Your explanation of your goals help to understand "the artist's vision" and to potentially appreciate your work though a different lens, so to speak. It also aids critique dramatically, since we can now comment on how well your goal seems to be achieved, your vision realized. But, the bottom line is what you are happy with, what works for you. Not all creations should strive for mass market appeal, thankfully!
Looking at your diagram of your image reminds me of some of the critical analysis I am used to seeing from Craig Tanner who I took a workshop with. This kind of approach lends itself to understanding balance, depth, interplay of compositional elements, flow through, across, around an image and, as Kent pointed out, guides focal processing work.
The idea of a global effect, less of a specific area of focus and more of a capture of the impression and impact of a full scene of course makes sense. Some minimalist images I have done, some abstracts also make global impressions (ideally). However, its also nice to return to parts of an image and find more detail, more areas of interest. So, it depends once again on the goal, the interaction between artist and viewer.
Scott



Aug 26, 2012 at 11:36 AM
dmacmillan
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p.1 #16 · How I saw an image


sbeme wrote:
Interesting and thoughtful discussion.
Nice to read this kind of intelligent dialogue.
Scott

Agreed.

I think Ben has demonstrated that one of a landscape photographer's biggest tools is patience. Compare the test image to his final image. The clouds and reflection really add to the outcome.

I was brought up using slightly different terms. We discussed "first read" and "second read". A lot of my courses at Art Center were for commercial photography, where the photos were intended to end up on the printed page. For that kind of work, you need to have an image that will stop someone flipping through the pages of a magazine. Your next goal is to provide information in the photograph. Usually there's a strong graphic element used as the hook.

Other types of photographs don't necessarily need such devices. I think that's why I like quiet, subtle images as well. It's a nice respite.

For me most of the analyzing happens post capture. I'm not often that deliberate, although when I shot a lot of 4x5 the medium required it. I don't so much "think" an image at capture as "feel" it. A while back I bought Paint to play with. I selected a photo of my grandson taken at the beach that I thought would be a good test. While reading up on Paint, I found it had various overlays to help study the image. One was the golden spiral. I decided to play around and overlaid it on the selected image. Every important element of the image fell on the spiral and it terminated directly over his eye!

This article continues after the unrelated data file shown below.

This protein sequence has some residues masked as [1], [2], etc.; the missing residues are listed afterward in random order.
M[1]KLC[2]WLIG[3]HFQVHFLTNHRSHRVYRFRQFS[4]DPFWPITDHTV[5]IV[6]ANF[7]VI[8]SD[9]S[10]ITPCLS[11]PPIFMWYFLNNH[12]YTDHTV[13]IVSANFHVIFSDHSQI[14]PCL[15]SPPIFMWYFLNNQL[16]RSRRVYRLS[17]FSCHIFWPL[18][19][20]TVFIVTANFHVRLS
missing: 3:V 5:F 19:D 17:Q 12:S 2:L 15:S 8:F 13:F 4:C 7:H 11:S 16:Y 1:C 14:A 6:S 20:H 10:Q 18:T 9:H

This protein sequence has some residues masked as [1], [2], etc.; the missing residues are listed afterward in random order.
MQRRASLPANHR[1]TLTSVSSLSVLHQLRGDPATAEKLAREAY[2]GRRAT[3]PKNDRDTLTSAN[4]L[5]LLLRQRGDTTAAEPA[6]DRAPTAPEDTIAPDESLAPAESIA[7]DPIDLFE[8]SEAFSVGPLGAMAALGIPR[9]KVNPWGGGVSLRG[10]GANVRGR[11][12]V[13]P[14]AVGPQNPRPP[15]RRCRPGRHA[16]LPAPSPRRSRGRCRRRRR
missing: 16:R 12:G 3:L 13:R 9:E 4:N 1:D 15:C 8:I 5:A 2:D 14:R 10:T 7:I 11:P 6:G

Aug 26, 2012 at 12:30 PM
ben egbert
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p.1 #17 · How I saw an image


Scott, thanks for developing this thought process further. I was sort of experimenting with this post and it seems that the idea itself was worth the effort.

dmacmillan. Do they call you Mac? I appreciate your comments, and am in total agreement that I took this image by feel once I knew what I wanted to include and exclude. The real analyses does come later.

I was patient to an extent. I read several chapters of a novel and spent part of the time fly fishing this pond and even cooked my dinner between the first and last image.



Aug 26, 2012 at 02:32 PM
dmacmillan
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p.1 #18 · How I saw an image


ben egbert wrote:
dmacmillan. Do they call you Mac?

Ben, call me Doug.



Aug 26, 2012 at 07:45 PM
AuntiPode
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p.1 #19 · How I saw an image


Or, you could go for a little snappier version with USM at 16, 60, 0 to bump the mid-tones, burning and dodging and selective sharpening and pulling back the vibrance on the result:







Aug 26, 2012 at 08:27 PM
ben egbert
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p.1 #20 · How I saw an image


Hi Aunti, since you were half the inspiration for this I was hoping to see your reply.

Adding sizzle is one approach when drama is lacking.

Am I to assume that you are going hands off with respect to my composition methodology? That is ok as well. I only wanted to explain my approach not challenge anything.






Aug 26, 2012 at 08:52 PM